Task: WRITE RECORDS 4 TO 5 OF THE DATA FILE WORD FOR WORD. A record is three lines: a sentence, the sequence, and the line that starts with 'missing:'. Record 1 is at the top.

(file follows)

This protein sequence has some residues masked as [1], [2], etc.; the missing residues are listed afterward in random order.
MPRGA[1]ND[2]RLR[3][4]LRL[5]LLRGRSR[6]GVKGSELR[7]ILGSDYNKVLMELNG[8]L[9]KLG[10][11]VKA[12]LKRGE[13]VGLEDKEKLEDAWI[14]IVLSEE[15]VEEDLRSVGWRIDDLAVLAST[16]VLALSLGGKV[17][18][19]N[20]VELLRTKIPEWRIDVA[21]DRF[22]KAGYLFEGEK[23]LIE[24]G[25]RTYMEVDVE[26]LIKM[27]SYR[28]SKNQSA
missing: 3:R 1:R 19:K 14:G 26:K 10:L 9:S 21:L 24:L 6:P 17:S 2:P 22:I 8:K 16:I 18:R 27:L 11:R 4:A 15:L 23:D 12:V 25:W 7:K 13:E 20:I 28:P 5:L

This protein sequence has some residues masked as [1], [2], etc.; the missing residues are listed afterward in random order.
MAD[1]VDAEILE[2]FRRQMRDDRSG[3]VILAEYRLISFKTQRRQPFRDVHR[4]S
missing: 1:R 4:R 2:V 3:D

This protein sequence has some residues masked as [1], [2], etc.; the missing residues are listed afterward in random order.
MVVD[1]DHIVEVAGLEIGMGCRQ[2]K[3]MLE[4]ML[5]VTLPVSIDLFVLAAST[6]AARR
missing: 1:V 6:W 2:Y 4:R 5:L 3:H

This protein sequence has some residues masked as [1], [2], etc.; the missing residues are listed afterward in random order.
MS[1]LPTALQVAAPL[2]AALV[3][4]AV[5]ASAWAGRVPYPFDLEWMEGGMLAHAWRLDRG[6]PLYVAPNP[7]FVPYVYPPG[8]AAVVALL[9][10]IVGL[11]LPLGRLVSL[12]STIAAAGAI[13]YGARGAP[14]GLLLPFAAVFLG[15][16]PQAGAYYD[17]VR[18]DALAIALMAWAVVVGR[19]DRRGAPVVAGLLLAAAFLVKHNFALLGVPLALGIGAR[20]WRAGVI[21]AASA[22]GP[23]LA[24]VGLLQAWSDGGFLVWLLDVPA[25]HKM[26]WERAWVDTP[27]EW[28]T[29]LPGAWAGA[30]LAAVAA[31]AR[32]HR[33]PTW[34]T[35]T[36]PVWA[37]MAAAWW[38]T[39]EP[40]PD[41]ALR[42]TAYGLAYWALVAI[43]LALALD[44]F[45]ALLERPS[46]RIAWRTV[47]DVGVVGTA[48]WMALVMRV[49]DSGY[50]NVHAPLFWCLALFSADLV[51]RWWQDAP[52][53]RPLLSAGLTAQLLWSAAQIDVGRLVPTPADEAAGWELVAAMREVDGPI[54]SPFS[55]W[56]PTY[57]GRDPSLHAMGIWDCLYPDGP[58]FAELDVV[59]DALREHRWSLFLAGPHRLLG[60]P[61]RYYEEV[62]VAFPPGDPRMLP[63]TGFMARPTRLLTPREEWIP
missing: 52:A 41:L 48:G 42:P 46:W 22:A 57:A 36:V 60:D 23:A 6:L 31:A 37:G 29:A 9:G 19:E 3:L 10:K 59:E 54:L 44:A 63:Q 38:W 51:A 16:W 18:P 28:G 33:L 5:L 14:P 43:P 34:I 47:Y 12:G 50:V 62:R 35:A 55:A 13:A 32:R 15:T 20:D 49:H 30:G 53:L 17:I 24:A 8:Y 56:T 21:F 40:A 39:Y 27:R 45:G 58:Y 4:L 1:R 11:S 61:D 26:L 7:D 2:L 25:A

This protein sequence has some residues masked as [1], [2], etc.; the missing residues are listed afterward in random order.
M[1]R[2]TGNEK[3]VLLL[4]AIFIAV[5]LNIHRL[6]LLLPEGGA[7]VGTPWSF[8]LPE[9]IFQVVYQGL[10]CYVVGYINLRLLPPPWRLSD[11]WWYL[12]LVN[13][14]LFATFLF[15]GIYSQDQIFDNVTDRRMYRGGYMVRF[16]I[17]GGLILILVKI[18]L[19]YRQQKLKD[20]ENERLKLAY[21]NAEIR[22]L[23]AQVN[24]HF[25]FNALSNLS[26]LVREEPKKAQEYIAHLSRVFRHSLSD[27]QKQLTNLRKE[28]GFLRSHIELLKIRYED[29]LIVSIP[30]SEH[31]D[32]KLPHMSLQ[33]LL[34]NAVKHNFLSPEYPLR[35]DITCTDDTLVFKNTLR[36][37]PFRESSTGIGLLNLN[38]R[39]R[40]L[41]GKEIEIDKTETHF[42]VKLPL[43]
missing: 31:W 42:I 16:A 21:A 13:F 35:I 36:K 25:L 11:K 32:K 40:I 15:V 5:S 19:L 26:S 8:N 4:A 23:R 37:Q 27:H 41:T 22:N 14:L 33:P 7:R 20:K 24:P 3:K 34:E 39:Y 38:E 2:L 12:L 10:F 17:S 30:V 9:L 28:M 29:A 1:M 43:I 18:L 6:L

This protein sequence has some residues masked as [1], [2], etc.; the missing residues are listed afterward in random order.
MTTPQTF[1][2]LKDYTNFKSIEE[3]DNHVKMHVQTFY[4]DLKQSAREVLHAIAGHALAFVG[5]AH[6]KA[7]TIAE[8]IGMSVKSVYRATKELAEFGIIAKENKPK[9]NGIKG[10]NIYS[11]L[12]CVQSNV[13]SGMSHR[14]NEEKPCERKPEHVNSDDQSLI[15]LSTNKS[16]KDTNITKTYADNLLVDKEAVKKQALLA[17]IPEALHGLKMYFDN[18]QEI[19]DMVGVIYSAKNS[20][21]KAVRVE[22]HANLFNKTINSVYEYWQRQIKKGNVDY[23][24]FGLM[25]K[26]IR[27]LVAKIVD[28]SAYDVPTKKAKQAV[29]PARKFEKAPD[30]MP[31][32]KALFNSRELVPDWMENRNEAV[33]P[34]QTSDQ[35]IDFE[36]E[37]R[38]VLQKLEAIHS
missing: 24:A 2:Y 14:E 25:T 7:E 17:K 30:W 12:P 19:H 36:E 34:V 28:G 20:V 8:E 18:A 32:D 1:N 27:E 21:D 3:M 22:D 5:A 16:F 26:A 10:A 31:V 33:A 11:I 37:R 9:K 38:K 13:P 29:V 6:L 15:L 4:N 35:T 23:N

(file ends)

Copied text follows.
This protein sequence has some residues masked as [1], [2], etc.; the missing residues are listed afterward in random order.
MS[1]LPTALQVAAPL[2]AALV[3][4]AV[5]ASAWAGRVPYPFDLEWMEGGMLAHAWRLDRG[6]PLYVAPNP[7]FVPYVYPPG[8]AAVVALL[9][10]IVGL[11]LPLGRLVSL[12]STIAAAGAI[13]YGARGAP[14]GLLLPFAAVFLG[15][16]PQAGAYYD[17]VR[18]DALAIALMAWAVVVGR[19]DRRGAPVVAGLLLAAAFLVKHNFALLGVPLALGIGAR[20]WRAGVI[21]AASA[22]GP[23]LA[24]VGLLQAWSDGGFLVWLLDVPA[25]HKM[26]WERAWVDTP[27]EW[28]T[29]LPGAWAGA[30]LAAVAA[31]AR[32]HR[33]PTW[34]T[35]T[36]PVWA[37]MAAAWW[38]T[39]EP[40]PD[41]ALR[42]TAYGLAYWALVAI[43]LALALD[44]F[45]ALLERPS[46]RIAWRTV[47]DVGVVGTA[48]WMALVMRV[49]DSGY[50]NVHAPLFWCLALFSADLV[51]RWWQDAP[52][53]RPLLSAGLTAQLLWSAAQIDVGRLVPTPADEAAGWELVAAMREVDGPI[54]SPFS[55]W[56]PTY[57]GRDPSLHAMGIWDCLYPDGP[58]FAELDVV[59]DALREHRWSLFLAGPHRLLG[60]P[61]RYYEEV[62]VAFPPGDPRMLP[63]TGFMARPTRLLTPREEWIP
missing: 52:A 41:L 48:G 42:P 46:W 22:A 57:A 36:V 60:D 23:A 6:L 31:A 37:G 29:A 9:G 19:E 3:L 10:K 59:E 54:L 44:A 63:Q 38:W 51:A 16:W 18:P 28:G 33:L 5:L 14:P 43:P 34:I 47:Y 12:G 50:V 62:R 35:A 55:A 13:A 32:R 15:T 20:D 49:H 30:G 53:L 17:I 24:A 8:Y 56:T 21:F 40:A 39:Y 27:R 45:G 58:Y 4:L 1:R 11:S 61:D 26:L 7:D 2:L 25:A

This protein sequence has some residues masked as [1], [2], etc.; the missing residues are listed afterward in random order.
M[1]R[2]TGNEK[3]VLLL[4]AIFIAV[5]LNIHRL[6]LLLPEGGA[7]VGTPWSF[8]LPE[9]IFQVVYQGL[10]CYVVGYINLRLLPPPWRLSD[11]WWYL[12]LVN[13][14]LFATFLF[15]GIYSQDQIFDNVTDRRMYRGGYMVRF[16]I[17]GGLILILVKI[18]L[19]YRQQKLKD[20]ENERLKLAY[21]NAEIR[22]L[23]AQVN[24]HF[25]FNALSNLS[26]LVREEPKKAQEYIAHLSRVFRHSLSD[27]QKQLTNLRKE[28]GFLRSHIELLKIRYED[29]LIVSIP[30]SEH[31]D[32]KLPHMSLQ[33]LL[34]NAVKHNFLSPEYPLR[35]DITCTDDTLVFKNTLR[36][37]PFRESSTGIGLLNLN[38]R[39]R[40]L[41]GKEIEIDKTETHF[42]VKLPL[43]
missing: 31:W 42:I 16:A 21:A 13:F 35:I 36:K 25:L 11:K 32:K 40:I 15:V 5:S 19:L 26:S 8:N 4:A 23:R 37:Q 27:H 41:T 22:N 14:L 33:P 7:R 20:K 24:P 3:K 34:E 39:Y 38:E 2:L 12:L 10:F 17:S 30:V 9:L 28:M 29:A 1:M 43:I 18:L 6:L